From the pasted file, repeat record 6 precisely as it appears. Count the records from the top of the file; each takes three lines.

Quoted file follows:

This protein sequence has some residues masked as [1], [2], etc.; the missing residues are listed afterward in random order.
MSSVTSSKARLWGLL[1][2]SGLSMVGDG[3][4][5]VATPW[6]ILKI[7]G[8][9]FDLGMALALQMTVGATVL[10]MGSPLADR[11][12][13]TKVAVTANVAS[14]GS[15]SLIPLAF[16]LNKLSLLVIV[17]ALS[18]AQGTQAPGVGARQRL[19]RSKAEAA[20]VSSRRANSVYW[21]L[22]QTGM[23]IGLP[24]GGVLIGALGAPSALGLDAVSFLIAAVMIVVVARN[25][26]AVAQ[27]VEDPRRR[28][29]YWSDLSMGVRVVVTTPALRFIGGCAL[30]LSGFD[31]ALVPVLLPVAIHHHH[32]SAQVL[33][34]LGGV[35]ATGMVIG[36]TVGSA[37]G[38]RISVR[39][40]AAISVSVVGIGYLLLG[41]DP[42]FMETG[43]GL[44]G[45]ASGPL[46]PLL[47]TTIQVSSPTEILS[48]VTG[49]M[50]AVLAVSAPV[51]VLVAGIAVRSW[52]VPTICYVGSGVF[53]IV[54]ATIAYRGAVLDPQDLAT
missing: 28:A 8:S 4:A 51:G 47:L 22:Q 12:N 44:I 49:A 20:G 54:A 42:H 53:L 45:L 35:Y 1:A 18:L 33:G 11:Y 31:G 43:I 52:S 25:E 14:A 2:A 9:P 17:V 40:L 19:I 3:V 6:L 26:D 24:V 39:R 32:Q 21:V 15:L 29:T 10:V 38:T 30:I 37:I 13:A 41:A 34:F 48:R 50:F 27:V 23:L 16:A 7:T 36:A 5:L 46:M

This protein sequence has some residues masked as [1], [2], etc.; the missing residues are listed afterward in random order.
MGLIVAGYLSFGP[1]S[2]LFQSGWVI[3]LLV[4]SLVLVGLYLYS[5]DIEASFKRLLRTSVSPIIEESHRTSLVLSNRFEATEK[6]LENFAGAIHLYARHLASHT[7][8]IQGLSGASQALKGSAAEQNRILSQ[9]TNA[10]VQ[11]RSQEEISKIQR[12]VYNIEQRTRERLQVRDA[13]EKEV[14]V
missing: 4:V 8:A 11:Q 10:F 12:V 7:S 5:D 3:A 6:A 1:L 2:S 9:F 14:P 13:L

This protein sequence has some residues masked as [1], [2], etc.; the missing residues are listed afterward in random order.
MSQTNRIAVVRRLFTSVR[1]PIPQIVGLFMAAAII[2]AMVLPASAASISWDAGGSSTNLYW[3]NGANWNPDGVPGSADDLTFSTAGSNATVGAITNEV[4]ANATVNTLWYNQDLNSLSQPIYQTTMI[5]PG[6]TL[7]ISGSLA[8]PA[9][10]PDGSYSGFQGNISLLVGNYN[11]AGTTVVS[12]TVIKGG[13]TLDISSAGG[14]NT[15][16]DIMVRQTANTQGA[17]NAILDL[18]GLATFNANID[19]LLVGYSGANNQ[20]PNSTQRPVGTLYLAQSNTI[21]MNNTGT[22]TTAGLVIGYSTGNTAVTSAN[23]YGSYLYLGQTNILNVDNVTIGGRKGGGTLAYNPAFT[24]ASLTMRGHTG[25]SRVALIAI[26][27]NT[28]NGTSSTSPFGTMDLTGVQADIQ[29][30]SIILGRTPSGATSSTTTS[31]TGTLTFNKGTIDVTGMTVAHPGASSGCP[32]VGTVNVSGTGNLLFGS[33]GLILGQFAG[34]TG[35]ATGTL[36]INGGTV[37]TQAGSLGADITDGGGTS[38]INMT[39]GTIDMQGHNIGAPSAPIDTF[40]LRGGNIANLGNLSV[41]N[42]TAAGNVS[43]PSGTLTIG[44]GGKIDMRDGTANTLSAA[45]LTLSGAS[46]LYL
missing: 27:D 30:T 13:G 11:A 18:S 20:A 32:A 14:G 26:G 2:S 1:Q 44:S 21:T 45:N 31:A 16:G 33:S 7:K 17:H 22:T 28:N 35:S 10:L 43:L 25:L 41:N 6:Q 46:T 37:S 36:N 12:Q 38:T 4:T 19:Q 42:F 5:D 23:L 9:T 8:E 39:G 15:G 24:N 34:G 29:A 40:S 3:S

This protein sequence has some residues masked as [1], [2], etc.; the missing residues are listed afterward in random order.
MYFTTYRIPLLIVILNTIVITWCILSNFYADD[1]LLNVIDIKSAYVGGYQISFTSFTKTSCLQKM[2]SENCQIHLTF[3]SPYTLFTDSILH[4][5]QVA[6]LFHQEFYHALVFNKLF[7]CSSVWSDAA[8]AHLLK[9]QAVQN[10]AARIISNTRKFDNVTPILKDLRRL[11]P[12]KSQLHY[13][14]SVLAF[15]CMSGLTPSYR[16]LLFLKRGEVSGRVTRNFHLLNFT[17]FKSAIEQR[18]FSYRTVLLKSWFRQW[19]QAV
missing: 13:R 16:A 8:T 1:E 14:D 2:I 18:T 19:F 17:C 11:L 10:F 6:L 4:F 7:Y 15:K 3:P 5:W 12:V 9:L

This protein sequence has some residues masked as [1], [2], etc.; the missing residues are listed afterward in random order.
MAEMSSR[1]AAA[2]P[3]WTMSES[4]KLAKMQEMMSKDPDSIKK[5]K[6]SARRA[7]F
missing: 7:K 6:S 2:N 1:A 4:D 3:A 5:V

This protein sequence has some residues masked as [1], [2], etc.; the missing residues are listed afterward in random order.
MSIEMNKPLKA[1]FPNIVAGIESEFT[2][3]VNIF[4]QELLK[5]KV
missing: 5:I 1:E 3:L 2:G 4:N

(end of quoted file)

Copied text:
This protein sequence has some residues masked as [1], [2], etc.; the missing residues are listed afterward in random order.
MSIEMNKPLKA[1]FPNIVAGIESEFT[2][3]VNIF[4]QELLK[5]KV
missing: 5:I 1:E 3:L 2:G 4:N